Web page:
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Anatomy of Knee Arthritis – Cartilage

April 19, 2011
Knee Cartilage

Knee Cartilage

Cartilage is a slippery cushion-like tissue between your bones. It serves as a smooth, resilient cushion that allows your knee joint to move freely.

There are two types of joint cartilage in your knees: fibrous and hyaline.

1.  Fibrous cartilage comprises the menisci, two pads of cartilage that disperse friction in between the lower leg and thigh. Acting like shock absorbers, it has tensile strength and can resist pressure.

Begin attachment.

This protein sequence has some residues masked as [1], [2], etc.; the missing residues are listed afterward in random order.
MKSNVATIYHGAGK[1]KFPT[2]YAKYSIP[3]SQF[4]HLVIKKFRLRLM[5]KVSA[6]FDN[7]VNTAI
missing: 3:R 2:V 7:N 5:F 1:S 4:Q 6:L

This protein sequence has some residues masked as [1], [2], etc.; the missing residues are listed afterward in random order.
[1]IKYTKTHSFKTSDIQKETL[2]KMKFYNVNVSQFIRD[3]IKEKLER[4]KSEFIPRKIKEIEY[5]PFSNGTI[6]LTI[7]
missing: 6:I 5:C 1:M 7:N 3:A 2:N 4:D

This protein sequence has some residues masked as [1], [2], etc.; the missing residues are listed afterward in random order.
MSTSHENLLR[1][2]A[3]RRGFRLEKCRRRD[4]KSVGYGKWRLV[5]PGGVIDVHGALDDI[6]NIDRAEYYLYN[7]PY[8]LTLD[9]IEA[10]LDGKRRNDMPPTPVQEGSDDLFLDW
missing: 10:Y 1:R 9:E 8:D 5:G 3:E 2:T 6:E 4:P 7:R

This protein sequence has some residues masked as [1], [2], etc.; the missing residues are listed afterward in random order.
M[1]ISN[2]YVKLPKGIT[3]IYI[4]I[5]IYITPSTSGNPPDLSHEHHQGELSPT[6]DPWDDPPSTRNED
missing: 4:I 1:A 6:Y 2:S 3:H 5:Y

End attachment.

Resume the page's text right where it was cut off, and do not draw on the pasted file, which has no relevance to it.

2.  Hyaline cartilage covers the bony surfaces that joints move along. Flexible and strong, its smooth surface is slippery. This allows the knee joint to move easily. Hyaline cartilage will wear over the years, and has a limited capacity for self-restoration.

Osteoarthritis occurs when the cartilage in your knee erodes.



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